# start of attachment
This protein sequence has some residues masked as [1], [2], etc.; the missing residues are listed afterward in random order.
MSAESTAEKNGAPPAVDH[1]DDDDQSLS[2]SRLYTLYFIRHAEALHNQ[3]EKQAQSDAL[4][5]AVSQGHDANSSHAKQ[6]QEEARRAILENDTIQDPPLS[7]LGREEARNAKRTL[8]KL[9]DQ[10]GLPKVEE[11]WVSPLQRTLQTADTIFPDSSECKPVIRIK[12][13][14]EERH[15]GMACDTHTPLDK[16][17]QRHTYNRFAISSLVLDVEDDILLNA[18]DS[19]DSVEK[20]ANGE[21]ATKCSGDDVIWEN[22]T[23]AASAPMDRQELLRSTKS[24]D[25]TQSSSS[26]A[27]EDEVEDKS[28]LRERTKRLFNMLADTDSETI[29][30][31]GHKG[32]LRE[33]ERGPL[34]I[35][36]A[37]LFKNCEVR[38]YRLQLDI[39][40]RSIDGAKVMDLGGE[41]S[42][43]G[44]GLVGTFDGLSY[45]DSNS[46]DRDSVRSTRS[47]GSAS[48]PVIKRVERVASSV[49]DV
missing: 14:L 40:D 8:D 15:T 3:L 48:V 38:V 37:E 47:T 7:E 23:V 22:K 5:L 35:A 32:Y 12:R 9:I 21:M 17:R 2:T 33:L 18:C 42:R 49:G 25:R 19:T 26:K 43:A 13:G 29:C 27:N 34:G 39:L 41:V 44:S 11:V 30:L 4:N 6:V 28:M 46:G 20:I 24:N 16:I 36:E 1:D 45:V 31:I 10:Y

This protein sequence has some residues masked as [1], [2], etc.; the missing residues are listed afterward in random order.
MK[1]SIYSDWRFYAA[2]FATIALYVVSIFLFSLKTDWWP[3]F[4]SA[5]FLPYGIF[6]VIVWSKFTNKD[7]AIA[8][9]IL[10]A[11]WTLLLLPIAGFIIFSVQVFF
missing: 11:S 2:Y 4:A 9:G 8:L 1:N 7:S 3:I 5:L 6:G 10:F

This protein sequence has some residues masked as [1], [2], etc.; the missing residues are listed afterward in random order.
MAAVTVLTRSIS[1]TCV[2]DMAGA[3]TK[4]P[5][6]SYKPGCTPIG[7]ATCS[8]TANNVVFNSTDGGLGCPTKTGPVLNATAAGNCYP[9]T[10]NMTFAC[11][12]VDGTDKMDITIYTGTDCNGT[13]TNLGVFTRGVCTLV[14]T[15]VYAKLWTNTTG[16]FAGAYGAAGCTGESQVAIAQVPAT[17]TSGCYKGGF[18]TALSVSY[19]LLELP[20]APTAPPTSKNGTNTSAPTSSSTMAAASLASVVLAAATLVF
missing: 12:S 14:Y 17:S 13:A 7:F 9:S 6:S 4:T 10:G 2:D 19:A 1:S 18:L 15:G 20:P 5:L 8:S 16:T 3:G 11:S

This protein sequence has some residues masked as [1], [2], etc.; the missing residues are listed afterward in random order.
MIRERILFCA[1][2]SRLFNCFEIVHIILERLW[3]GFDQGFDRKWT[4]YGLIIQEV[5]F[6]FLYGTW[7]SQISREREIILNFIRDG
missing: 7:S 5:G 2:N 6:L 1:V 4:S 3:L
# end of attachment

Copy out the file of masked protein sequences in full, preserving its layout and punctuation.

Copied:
This protein sequence has some residues masked as [1], [2], etc.; the missing residues are listed afterward in random order.
MSAESTAEKNGAPPAVDH[1]DDDDQSLS[2]SRLYTLYFIRHAEALHNQ[3]EKQAQSDAL[4][5]AVSQGHDANSSHAKQ[6]QEEARRAILENDTIQDPPLS[7]LGREEARNAKRTL[8]KL[9]DQ[10]GLPKVEE[11]WVSPLQRTLQTADTIFPDSSECKPVIRIK[12][13][14]EERH[15]GMACDTHTPLDK[16][17]QRHTYNRFAISSLVLDVEDDILLNA[18]DS[19]DSVEK[20]ANGE[21]ATKCSGDDVIWEN[22]T[23]AASAPMDRQELLRSTKS[24]D[25]TQSSSS[26]A[27]EDEVEDKS[28]LRERTKRLFNMLADTDSETI[29][30][31]GHKG[32]LRE[33]ERGPL[34]I[35][36]A[37]LFKNCEVR[38]YRLQLDI[39][40]RSIDGAKVMDLGGE[41]S[42][43]G[44]GLVGTFDGLSY[45]DSNS[46]DRDSVRSTRS[47]GSAS[48]PVIKRVERVASSV[49]DV
missing: 14:L 40:D 8:D 15:T 3:L 48:V 38:V 37:E 47:T 7:E 23:V 22:K 5:L 35:A 32:Y 12:R 9:I 21:M 17:R 2:T 33:L 18:C 42:R 49:G 25:R 19:T 26:K 43:A 13:G 29:C 27:N 34:G 39:L 41:V 44:S 11:V 30:L 4:N 6:V 28:M 46:G 20:I 24:N 16:I 36:E 1:D 45:V 31:I 10:Y

This protein sequence has some residues masked as [1], [2], etc.; the missing residues are listed afterward in random order.
MK[1]SIYSDWRFYAA[2]FATIALYVVSIFLFSLKTDWWP[3]F[4]SA[5]FLPYGIF[6]VIVWSKFTNKD[7]AIA[8][9]IL[10]A[11]WTLLLLPIAGFIIFSVQVFF
missing: 11:S 2:Y 4:A 9:G 8:L 1:N 7:S 3:I 5:L 6:G 10:F

This protein sequence has some residues masked as [1], [2], etc.; the missing residues are listed afterward in random order.
MAAVTVLTRSIS[1]TCV[2]DMAGA[3]TK[4]P[5][6]SYKPGCTPIG[7]ATCS[8]TANNVVFNSTDGGLGCPTKTGPVLNATAAGNCYP[9]T[10]NMTFAC[11][12]VDGTDKMDITIYTGTDCNGT[13]TNLGVFTRGVCTLV[14]T[15]VYAKLWTNTTG[16]FAGAYGAAGCTGESQVAIAQVPAT[17]TSGCYKGGF[18]TALSVSY[19]LLELP[20]APTAPPTSKNGTNTSAPTSSSTMAAASLASVVLAAATLVF
missing: 12:S 14:Y 17:S 13:A 7:F 9:S 6:S 4:T 10:G 2:D 19:A 1:S 18:L 15:G 20:P 5:L 8:S 16:T 3:G 11:S

This protein sequence has some residues masked as [1], [2], etc.; the missing residues are listed afterward in random order.
MIRERILFCA[1][2]SRLFNCFEIVHIILERLW[3]GFDQGFDRKWT[4]YGLIIQEV[5]F[6]FLYGTW[7]SQISREREIILNFIRDG
missing: 7:S 5:G 2:N 6:L 1:V 4:S 3:L